Puppy Love airs soon, what can you tell me about it?
It’s just a departure from the things that I’ve done so far. Usually I play the killer, or the bad guy, or the big tough guy, and in this movie I’m a big softie. I play a professional baseball player and I lose my dog. I find the girl who has my dog, and she has a daughter; they’ve both fallen in love with my dog, so we agree to share custody and things go badly and things get better.
Did you enjoy the departure from what you’re used to, or would you rather stick to what you normally do?
Well I think the reason I got into acting was so I could play all these different characters, to travel the world and be in someone’s headspace for a short period of time. It’s a big adventure – and I keep using that word because it’s such a huge part of my life – anytime I have the opportunity to do something I just have a say yes kind of attitude; even if I don’t really feel like doing it, I’ll just say yes and do it. So these roles that I play they’re all adventures and I don’t like any one particular genre, I want to be able to do them all and really challenge myself.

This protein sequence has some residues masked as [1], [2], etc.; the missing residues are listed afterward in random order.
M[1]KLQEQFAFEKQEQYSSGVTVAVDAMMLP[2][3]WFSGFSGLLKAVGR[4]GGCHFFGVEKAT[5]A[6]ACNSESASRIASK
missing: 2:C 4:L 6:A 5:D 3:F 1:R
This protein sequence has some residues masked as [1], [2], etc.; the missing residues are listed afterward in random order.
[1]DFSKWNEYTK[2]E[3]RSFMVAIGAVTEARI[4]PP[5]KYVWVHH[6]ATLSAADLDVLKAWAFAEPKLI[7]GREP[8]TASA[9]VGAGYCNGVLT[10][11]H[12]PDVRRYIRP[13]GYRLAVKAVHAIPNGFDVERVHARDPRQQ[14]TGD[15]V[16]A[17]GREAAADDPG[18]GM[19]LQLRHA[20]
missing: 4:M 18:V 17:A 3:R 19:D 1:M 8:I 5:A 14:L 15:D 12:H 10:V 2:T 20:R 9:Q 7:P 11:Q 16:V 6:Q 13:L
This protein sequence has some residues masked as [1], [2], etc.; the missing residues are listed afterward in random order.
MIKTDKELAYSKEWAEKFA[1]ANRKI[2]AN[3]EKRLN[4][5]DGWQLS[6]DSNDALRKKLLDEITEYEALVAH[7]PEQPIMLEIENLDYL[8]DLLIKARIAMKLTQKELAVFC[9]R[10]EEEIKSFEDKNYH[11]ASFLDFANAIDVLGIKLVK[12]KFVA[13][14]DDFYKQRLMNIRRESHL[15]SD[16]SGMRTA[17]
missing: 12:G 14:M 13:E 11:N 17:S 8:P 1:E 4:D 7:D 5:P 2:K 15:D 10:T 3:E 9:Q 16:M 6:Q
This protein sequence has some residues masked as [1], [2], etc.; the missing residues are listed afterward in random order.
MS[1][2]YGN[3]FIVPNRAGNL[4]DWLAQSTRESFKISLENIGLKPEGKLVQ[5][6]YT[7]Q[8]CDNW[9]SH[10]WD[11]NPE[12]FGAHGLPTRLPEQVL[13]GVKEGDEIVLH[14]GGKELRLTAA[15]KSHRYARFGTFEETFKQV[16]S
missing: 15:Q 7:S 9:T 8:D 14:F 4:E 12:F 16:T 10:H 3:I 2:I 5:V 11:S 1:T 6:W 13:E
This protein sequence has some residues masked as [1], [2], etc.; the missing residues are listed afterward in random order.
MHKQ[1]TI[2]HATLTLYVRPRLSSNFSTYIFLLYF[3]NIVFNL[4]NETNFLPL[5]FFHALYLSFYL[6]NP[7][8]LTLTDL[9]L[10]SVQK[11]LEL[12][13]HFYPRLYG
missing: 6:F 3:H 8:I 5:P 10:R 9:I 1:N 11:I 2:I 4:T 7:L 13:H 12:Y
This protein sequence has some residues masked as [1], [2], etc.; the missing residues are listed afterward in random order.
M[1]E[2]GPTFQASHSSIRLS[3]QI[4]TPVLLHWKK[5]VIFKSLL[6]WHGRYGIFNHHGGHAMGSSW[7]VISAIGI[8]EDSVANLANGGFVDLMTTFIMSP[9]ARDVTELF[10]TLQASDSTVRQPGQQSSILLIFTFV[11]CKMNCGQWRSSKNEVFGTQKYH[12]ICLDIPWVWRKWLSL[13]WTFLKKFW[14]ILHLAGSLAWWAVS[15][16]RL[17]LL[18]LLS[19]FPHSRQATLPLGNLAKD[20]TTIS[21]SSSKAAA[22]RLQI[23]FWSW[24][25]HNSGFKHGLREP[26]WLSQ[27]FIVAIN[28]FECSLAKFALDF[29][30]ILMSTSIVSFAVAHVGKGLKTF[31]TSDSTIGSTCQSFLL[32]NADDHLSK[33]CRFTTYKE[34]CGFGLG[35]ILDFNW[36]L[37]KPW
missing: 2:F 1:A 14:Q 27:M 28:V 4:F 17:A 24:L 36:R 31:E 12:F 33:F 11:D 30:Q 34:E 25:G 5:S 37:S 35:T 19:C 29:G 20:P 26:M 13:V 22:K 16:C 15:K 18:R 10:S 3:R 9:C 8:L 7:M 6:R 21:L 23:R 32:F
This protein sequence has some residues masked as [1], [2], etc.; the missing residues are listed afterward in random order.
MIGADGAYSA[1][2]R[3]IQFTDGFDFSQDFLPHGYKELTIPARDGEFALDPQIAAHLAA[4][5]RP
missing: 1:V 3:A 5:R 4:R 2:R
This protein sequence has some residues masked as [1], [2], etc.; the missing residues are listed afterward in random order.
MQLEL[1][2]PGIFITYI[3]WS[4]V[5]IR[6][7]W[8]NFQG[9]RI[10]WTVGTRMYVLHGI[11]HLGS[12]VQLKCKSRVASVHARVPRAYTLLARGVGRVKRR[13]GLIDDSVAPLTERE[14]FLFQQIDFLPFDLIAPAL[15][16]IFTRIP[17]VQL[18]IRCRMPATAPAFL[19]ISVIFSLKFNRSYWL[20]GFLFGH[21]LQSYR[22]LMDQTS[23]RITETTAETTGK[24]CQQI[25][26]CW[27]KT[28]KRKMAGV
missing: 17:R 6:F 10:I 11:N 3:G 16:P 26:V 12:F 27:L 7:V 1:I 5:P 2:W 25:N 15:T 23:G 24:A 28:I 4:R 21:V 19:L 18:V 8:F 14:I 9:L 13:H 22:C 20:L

Finally, I have to ask you, what’s your favourite TV show of all time and why?
Oh boy, that’s so difficult! There’ve been so many good ones. It depends on what time of my life; I used to love the A-Team, it was one of my favourite shows growing up. Now I love Breaking Bad, there’s just so many curveballs being thrown at you all the time and I love being surprised. I think the performances are incredible and it’s just interesting to see the wheel fall off the wagon for these characters all the time, and then having them scramble to figure out what to do.